7. Mr. Sutar submitted that the list of documents and the list of witnesses are not furnished along with the complaint filed by the complainant, which ought to have been filed as per the provision of Section 204(2) of the Code of Criminal procedure, 1973. He argued that the learned Magistrate, therefore, erred in issuing process only on the basis of the complaint, without there being any list of witnesses or documents.
9. Section 204 of the Code of Criminal Procedure, 1973, lays down as to what procedure has to be followed by the Magistrate before issuing the process. Section 204 of the Code of Criminal Procedure, 1973, for the sake of convenience, may be reproduced, which is as follows :
"204. Issue of process - (1) If in the opinion of a Magistrate taking cognizance of an offence there is sufficient ground for proceeding, and the case appears to be -
(a) a summons-case, he shall issue his summons for the attendance of the accused, or
(b) a warrant-case, he may issue a warrant, or, if he thinks fit, a summons, for causing the accused to be brought or to appear at a certain time before such Magistrate or (if he has no jurisdiction himself) some other Magistrate having jurisdiction.
(2) No summons or warrant shall be issued against the accused under sub-section (1) until a list of the prosecution witnesses has been filed.
(3) In a proceedings instituted upon a complaint made in writing, every summons or warrant issued under sub-section (1) shall be accompanied by a copy of such complaint.
(4) When by any law for the time being in force any process-fees or other fees are payable, no process shall be issued until the fees are paid and, if such fees are not paid within a reasonable time, the Magistrate may dismiss the complaint.
(5) Nothing in this section shall be deemed to affect the provisions of section 87."
10. What is material or relevant for the present case at hand is sub-section (2) of Section 204 of the Code of Criminal Procedure, 1973. The learned Magistrate has issued process simplicitor on the basis of the complaint though list of witnesses, as required, was not filed by the complainant along with his complaint. There is, thus, non-compliance of Section 204(2) of the Code of Criminal Procedure, 1973. Mr. Gokhale appearing for the original complainant concedes that the names of the witnesses were not furnished along with the complaint. Of course, it should not be interpreted that while giving the list of witnesses in the case, separate list has to be furnished by the complainant. It is sufficient if the complainant incorporates the names of the witnesses in the complaint itself instead of giving a separate list. But the names of the witnesses must be mentioned and the accused must be made aware, of the possible witnesses to be examined by the complainant. Taking cognizance of the complaint without there being any disclosure as to the witnesses whom the complainant would be examining, is improper. In the present case at hand, the Judicial Magistrate, First Class, Pandharpur has done exactly the same and, therefore, the order of issuance of process will have to be set aside. Hence, the following order :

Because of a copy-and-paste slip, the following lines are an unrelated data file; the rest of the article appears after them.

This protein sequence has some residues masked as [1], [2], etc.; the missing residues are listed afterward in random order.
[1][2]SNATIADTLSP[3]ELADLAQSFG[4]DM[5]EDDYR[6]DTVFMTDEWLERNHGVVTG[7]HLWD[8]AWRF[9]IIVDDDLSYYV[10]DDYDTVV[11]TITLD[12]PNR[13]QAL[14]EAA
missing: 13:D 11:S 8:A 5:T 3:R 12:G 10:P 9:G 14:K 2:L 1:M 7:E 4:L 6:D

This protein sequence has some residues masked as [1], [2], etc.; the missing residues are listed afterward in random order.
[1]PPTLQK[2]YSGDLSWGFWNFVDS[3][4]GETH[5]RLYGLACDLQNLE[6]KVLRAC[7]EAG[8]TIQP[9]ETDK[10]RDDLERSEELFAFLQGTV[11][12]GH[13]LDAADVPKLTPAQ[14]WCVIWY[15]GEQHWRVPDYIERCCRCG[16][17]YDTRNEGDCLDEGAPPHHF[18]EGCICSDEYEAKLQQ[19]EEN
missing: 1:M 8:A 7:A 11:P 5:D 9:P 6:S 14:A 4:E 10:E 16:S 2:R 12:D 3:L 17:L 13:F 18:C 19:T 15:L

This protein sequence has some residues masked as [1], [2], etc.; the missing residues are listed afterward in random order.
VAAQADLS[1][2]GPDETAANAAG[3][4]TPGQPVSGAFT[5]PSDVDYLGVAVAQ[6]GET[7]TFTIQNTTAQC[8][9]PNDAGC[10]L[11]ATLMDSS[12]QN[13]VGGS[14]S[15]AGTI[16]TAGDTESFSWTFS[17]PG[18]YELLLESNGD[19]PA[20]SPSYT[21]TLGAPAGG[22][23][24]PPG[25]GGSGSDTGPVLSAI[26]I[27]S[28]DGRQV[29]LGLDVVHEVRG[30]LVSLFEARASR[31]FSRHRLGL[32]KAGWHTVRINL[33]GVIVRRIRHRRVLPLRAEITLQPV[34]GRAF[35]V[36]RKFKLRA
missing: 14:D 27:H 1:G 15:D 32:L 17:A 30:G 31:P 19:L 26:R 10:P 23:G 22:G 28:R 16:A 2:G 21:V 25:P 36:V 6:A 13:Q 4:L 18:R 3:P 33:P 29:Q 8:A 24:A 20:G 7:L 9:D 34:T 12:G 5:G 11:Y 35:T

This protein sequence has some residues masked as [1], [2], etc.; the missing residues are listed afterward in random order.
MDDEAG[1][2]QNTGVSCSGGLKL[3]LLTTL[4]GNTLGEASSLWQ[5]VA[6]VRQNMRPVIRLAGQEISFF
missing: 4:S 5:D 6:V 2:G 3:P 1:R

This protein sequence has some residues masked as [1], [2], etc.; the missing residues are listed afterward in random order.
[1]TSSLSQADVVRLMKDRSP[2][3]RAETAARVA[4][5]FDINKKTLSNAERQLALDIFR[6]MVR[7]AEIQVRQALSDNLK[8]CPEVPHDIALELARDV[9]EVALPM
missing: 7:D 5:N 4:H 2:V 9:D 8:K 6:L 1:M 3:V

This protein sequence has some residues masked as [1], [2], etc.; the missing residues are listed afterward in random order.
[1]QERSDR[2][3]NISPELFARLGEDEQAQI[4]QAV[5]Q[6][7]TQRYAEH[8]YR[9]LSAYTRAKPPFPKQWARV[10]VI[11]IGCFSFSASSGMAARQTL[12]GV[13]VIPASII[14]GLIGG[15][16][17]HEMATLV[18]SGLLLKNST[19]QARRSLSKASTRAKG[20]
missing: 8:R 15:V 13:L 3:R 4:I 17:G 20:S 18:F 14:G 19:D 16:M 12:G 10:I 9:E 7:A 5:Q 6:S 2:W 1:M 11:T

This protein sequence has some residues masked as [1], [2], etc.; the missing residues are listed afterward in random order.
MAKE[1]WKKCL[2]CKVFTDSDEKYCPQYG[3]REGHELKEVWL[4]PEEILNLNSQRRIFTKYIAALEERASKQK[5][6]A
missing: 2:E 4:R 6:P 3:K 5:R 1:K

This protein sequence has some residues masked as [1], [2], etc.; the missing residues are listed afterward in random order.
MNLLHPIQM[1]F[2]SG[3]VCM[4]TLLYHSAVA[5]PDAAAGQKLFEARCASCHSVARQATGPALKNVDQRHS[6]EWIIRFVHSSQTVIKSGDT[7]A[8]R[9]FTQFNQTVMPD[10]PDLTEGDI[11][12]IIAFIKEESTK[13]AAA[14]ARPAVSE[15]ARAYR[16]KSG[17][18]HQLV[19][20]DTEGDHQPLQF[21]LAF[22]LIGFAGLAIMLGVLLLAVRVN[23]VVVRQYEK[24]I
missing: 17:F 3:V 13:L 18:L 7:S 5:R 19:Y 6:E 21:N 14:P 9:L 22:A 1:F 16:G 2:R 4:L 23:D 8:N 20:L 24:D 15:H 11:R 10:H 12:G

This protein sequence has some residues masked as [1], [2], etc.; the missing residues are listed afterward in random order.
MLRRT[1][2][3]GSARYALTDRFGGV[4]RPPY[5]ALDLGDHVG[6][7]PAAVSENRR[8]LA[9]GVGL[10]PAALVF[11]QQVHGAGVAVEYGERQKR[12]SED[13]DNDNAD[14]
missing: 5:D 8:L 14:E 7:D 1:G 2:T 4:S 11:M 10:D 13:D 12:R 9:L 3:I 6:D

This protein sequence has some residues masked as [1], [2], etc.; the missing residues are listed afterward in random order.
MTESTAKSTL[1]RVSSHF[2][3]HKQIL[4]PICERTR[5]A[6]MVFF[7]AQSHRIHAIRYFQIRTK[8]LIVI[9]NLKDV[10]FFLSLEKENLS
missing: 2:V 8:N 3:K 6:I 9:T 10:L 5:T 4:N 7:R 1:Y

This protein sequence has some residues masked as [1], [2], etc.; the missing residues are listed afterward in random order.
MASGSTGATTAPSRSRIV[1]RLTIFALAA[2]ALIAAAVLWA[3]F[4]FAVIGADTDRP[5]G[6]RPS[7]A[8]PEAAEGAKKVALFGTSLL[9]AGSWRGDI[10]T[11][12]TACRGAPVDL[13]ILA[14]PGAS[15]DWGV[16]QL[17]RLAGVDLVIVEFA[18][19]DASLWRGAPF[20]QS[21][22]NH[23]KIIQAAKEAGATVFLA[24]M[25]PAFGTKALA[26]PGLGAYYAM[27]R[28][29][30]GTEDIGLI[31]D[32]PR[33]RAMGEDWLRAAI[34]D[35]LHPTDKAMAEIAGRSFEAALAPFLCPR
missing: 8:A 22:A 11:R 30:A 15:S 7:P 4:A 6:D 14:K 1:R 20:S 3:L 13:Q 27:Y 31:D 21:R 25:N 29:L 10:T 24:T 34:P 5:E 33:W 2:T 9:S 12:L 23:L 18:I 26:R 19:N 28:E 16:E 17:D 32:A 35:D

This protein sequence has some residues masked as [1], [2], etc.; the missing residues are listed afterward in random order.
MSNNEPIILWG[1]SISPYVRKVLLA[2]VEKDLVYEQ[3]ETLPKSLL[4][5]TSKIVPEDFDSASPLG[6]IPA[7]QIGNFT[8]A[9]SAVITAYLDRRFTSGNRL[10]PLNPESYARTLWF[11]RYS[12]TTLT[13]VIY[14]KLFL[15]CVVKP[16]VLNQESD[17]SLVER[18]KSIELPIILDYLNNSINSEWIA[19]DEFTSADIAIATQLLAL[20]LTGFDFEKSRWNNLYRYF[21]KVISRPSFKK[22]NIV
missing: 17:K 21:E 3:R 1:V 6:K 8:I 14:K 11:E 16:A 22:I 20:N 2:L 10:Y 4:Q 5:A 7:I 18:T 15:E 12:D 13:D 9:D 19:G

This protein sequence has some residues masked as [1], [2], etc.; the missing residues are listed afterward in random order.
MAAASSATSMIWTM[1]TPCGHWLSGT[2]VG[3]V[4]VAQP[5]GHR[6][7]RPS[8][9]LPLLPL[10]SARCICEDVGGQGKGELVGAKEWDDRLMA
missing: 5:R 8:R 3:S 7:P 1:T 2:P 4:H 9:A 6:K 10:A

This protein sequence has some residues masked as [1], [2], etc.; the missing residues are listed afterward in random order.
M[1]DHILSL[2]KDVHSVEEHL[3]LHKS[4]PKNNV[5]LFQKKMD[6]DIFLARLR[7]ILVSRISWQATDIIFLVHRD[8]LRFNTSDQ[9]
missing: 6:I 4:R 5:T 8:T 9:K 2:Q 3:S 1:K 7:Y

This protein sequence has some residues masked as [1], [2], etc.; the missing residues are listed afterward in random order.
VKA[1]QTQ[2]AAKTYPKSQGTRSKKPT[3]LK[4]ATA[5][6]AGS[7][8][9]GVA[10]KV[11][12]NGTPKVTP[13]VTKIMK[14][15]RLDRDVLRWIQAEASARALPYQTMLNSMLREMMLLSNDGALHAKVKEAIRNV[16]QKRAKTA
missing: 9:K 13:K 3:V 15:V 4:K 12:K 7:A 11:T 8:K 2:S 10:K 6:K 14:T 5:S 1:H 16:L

Criminal Writ Petition No. 984 of 1993 is allowed in terms of prayer clause (b-1). R.C.C. No. 97 of 1989, pending before the J.M.F.C., Pandharpur is hereby quashed and set aside. Rule made absolute. Interim stay dated 1st February, 1994 is hereby vacated.